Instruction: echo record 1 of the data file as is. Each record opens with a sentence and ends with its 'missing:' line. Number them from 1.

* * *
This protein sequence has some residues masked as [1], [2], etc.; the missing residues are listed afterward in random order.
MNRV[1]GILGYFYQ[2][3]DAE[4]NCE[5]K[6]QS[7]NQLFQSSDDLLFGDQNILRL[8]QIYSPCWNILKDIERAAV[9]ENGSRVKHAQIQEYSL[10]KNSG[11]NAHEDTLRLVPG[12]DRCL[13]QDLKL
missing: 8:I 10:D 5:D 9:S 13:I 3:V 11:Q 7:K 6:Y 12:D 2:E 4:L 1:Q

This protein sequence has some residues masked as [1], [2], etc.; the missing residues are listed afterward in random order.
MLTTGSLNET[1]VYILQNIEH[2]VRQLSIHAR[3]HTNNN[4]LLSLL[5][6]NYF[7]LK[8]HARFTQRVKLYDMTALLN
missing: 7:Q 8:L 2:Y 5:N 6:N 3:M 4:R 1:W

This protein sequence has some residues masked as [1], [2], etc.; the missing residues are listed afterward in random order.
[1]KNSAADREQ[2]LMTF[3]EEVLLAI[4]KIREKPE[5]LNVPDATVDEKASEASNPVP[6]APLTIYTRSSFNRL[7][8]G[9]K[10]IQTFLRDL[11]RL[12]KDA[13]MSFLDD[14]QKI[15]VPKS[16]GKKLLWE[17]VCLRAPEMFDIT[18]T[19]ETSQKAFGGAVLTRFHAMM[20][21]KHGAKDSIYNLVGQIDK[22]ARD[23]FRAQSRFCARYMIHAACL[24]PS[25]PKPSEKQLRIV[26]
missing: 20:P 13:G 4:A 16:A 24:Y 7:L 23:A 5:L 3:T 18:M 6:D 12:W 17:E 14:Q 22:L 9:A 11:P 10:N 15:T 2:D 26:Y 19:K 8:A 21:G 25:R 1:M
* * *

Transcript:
This protein sequence has some residues masked as [1], [2], etc.; the missing residues are listed afterward in random order.
MNRV[1]GILGYFYQ[2][3]DAE[4]NCE[5]K[6]QS[7]NQLFQSSDDLLFGDQNILRL[8]QIYSPCWNILKDIERAAV[9]ENGSRVKHAQIQEYSL[10]KNSG[11]NAHEDTLRLVPG[12]DRCL[13]QDLKL
missing: 8:I 10:D 5:D 9:S 13:I 3:V 11:Q 7:K 6:Y 12:D 2:E 4:L 1:Q